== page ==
Natalia Welzenbach-Marcu| February 6th, 2018
Jim Turner, an operating officer with Australia’s energy company Controlled Thermal Resources, wants more people to know about Geothermal Energy–an often unheard-of source of renewable energy using the Earth’s core heat as its main source.
10 feet or so beneath the Earth’s surface, the ground stays at a near-constant temperature of 50 – 60 degrees Fahrenheit. There are a few different ways to use this temperature to generate electricity; the most common method is to siphon water from just under the surface and create steam to power turbines. Some companies use the heat itself to create a “heat pump” that helps regulate the temperatures in buildings.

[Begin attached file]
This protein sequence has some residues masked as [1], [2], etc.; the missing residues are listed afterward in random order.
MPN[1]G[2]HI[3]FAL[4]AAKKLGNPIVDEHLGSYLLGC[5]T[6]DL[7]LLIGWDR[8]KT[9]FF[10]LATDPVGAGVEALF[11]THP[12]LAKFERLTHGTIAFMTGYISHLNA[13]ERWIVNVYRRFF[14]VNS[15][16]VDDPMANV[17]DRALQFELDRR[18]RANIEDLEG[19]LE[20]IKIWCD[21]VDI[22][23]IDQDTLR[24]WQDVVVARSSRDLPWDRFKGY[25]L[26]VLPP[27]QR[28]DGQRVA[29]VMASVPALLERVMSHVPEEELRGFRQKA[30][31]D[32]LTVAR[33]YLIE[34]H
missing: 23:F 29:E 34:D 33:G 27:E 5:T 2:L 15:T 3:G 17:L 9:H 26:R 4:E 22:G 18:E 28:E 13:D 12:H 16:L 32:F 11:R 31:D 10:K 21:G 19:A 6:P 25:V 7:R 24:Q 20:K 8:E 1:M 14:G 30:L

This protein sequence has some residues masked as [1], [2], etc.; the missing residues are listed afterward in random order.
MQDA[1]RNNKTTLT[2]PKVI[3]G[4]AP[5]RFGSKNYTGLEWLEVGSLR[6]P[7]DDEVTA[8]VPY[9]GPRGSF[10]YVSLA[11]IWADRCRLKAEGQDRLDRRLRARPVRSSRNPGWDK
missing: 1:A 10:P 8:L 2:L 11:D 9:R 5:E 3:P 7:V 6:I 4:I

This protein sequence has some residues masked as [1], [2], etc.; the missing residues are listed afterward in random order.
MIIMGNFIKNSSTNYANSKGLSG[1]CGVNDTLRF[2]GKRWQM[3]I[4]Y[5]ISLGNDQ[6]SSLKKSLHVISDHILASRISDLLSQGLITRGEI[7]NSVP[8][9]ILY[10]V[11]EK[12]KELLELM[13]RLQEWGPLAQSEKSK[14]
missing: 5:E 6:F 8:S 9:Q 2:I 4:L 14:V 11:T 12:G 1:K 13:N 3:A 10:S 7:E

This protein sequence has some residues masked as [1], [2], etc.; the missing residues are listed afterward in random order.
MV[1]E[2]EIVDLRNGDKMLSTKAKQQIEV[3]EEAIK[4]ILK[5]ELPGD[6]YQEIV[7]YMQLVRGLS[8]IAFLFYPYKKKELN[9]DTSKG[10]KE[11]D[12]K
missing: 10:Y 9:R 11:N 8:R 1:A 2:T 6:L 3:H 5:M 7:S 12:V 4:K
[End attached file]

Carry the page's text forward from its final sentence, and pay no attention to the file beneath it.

Most geothermal energy sites are located in the West of the United States–places with remote stretched of hot desert where the ground is easier to dig into.
The Earth at Western desert sites also satisfy three necessary conditions for ground to actually hold its heat and become a candidate for geothermal farming:it’s hot, wet rock, with enough space and fractures throughout that allow water to flow beneath the surface.
The nation’s Energy Department recently established FORGE, an effort to increase the number of geothermal sites in the United States. Geothermal energy is traditionally overlooked and underfunded, but with some combined effort this natural resource can help continue to reduce our carbon footprint.